This may seem a fallacy to a lot of people.  After all, our differences are well documented and oft discussed, but after spending two months living in Devon, I was amazed that most of the differences we think of are either superficial or stereotypical.  You may call them chips, and we may call them fries, but we both call them delicious.  And indeed, it is nothing more than a generalization to say that all American food is fried or the portions are always huge, just as its too simplistic to say that all British food is boiled and brown.  These may be the stereotypes that the rest of the world still often trades in, but luckily for us, we know better than to subscribe to any of that nonsense.

In Italy, there still exists a culture of buying bread from the bakery and meat from the butcher, and of making each of these stops individually throughout the day.  Food is held in such high regard that the forces of ease and convenience have been slower to penetrate mainstream food culture.  But change has started to creep in, prompting the start of the Slow Food movement here in 1986.  Both Americans and Brits have taken the ideas of Slow Food and run with them. The thing that both the UK and the US have, for better or worse, is that we’ve already gone down the road of developing a huge, industrial food infrastructure and are coming out the other side.  Of course, in many places in both of our countries, food quality and the knowledge of the food chain is still abysmally low, but I would argue that the level of food issue-related consciousness is higher in the UK and US than it is in almost any other place that I’ve witnessed.  This means that there is an extraordinary amount of thought and creativity going into building projects that will help our food cultures, and our food economies, become more healthy and sustainable.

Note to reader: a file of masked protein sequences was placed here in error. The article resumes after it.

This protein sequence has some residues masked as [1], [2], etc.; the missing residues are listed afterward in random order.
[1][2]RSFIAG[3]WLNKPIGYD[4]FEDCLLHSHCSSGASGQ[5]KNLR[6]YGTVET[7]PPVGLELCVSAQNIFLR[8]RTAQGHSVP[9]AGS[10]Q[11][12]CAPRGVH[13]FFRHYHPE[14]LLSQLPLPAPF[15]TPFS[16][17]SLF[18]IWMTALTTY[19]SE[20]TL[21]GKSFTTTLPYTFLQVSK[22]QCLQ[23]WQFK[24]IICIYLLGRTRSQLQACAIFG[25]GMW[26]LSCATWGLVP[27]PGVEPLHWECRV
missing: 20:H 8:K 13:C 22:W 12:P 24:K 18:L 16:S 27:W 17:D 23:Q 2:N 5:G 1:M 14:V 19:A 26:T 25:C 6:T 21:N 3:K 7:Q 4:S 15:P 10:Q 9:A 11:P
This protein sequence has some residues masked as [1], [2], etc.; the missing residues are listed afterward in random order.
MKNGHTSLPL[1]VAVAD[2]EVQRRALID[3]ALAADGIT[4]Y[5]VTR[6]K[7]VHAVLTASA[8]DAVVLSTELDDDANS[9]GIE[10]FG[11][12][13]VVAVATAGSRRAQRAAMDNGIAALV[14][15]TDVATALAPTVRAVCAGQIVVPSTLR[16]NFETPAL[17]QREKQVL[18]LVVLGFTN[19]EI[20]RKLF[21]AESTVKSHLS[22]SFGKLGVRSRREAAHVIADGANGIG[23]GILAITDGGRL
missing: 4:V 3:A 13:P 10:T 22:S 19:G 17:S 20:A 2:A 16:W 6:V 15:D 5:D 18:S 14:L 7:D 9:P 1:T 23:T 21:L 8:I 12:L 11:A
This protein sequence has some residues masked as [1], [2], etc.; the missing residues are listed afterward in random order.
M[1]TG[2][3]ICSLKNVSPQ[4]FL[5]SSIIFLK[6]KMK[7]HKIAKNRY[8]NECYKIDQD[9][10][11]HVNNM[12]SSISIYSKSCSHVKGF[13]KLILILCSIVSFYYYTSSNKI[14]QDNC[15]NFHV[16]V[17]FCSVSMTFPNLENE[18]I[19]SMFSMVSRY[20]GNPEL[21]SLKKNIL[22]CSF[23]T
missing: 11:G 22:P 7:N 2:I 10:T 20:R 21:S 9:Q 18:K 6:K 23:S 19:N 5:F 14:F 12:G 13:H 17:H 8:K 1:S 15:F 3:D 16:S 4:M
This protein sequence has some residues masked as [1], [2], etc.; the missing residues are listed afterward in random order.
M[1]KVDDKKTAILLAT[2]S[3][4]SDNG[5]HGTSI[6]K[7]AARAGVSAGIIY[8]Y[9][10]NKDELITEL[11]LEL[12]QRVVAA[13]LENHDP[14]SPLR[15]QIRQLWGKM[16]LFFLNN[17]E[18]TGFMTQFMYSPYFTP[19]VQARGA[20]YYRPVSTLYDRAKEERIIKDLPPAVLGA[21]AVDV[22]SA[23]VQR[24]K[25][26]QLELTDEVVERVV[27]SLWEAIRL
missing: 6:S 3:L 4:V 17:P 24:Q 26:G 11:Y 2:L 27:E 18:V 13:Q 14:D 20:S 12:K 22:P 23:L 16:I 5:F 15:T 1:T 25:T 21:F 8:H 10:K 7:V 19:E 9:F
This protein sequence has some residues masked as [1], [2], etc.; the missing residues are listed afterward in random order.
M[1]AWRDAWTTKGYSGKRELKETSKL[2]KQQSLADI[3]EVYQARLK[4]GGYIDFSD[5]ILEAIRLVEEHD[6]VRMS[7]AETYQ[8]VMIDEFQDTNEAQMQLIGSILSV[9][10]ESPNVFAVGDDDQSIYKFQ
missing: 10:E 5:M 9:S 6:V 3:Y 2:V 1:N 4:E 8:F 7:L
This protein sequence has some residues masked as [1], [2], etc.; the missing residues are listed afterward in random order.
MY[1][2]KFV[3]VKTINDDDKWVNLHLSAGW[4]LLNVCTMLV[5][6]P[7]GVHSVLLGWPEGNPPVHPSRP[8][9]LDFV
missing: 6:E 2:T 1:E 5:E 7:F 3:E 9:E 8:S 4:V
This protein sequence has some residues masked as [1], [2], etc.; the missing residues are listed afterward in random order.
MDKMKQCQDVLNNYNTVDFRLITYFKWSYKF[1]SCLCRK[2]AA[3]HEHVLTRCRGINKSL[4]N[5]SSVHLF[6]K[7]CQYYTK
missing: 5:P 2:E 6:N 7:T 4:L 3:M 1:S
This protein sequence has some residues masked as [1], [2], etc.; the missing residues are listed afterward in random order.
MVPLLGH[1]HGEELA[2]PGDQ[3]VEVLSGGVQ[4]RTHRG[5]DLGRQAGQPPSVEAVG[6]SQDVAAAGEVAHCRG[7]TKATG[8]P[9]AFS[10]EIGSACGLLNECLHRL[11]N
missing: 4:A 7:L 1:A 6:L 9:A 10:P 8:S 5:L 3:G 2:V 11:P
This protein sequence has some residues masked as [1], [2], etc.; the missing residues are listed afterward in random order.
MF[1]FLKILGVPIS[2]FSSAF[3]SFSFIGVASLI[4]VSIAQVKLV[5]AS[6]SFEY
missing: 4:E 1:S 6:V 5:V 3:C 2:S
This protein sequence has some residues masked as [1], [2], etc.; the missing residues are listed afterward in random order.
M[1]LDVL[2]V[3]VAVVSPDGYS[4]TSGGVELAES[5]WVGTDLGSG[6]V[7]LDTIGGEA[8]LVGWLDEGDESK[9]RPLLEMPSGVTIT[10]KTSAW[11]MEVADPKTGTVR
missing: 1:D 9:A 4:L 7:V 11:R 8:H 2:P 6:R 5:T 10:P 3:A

The other thing that we share is our culinary sense of adventure.  Our histories, the US as the proverbial “melting pot” and the UK as an imperial power and center of trade have created similar culinary traditions in which “tradition”, as it were, is a fluid and adaptable concept.  In older, more fixed styles of cooking, say French or Italian, things are made the way they are made, with very little adaptation for taste or modern techniques.  This means that many traditional preparation methods are protected, but it also means that there is a certain sense of fun missing that comes with playing with unusual flavor combinations and other forms of culinary experimentation.  This is something that I think both Brits and Americans do very well.

As it turns out, we’re not as different as we think we are.  This, to me, is a comfort.  I’m grateful for my two months in Kingswear for so many reasons, but this is the most important one.  Now, as a newly-minted “gastronome”, with so much about the food world that I think needs changing, it makes me feel optimistic to know that there are so many innovative projects happening on both sides of the pond.  I want to thank all of you, and especially David and Holly, for making me feel so welcomed and at home while I was in the UK.  It couldn’t have been a more perfect way to start to think about the practical applications for all of these concepts I’ve been discussing in class all year.  Devon is an amazing place, and I can’t wait to come back to see you all!

Bye for now,

Charlotte